Welcome! I'm Simon Owens and this is my tech and media newsletter. If you've received it then you either subscribed or someone forwarded it to you. If you fit into the latter camp, then you can subscribe over here. Or just click on this handy little button:
For this week’s issue, I interviewed the founder of Techmeme’s daily podcast, which managed to become a six-figure business virtually overnight. I also go deep on why Hulu is about to become one of the most powerful players in the streaming app space. Let’s jump right into it...
Why Techmeme launched a daily podcast
Since 2005, Techmeme's been one of the most influential tech news sites on the internet. Now it has a daily podcast with over 30,000 regular listeners. [link]
Why Hulu is poised to become an advertising juggernaut
Even though there are hundreds of millions of streaming consumers, most of the $70 billion advertisers dedicate to TV commercials stays on linear TV. Earlier this year, one firm estimated that OTT streaming only accounts for 3 percent of TV advertising budgets even though 29 percent of TV viewing occurs on streaming apps. As advertisers start to shift their budgets to streaming, Hulu is well positioned to dominate in this category. [link]
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I have a secret Facebook group that’s only promoted to subscribers of this newsletter. I try to post exclusive commentary to it every day and have regular discussions with its members about the tech/media space. Go here to join. [link]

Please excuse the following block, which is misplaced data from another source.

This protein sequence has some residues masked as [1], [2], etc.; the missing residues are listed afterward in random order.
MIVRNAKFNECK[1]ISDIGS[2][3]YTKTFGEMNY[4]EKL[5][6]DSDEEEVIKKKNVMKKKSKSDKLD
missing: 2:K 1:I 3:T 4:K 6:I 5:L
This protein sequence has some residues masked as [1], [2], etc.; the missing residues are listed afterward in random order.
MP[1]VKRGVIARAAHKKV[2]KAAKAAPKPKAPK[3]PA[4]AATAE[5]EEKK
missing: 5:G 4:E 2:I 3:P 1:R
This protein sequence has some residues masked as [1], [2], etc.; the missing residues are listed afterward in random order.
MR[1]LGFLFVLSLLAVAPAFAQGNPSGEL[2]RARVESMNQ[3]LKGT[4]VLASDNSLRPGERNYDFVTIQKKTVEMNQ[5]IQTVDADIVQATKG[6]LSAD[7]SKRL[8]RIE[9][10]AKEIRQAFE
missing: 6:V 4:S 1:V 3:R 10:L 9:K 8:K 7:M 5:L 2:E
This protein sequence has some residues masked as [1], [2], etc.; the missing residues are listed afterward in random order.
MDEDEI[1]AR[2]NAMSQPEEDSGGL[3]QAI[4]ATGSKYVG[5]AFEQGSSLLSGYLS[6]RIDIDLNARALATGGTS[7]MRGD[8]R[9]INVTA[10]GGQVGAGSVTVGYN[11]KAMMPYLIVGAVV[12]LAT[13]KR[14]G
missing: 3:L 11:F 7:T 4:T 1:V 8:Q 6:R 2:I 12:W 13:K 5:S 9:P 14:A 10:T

Interesting to read how Forbes monetizes its 30 Under 30 franchise. Not only does it get millions of pageviews, but there's the print magazine spread, and then it also hosts live events around the world that attract 10,000 people. [link]
As more and more streaming apps battle it out, they're finding that subscriber churn is really high. Consumers like to subscribe to an app for a specific sports season or to binge their favorite show, and then unsubscribe as soon as they're done watching. [link]
Facebook Watch is having a hard time getting a piece of TV ad budgets. Hulu and YouTube are miles ahead in offering up TV-like inventory and buying options. [link]
Freelance writers often find themselves competing with low-cost workers who bid for projects on sites like Fiverr and Upwork. Quartz experimented with hiring writers on Fiverr for between $5 and $15, and, well, you get what you pay for… [link]
A really good overview of product recommendation websites and what it means now that news media companies are increasingly wading into ecommerce. [link]
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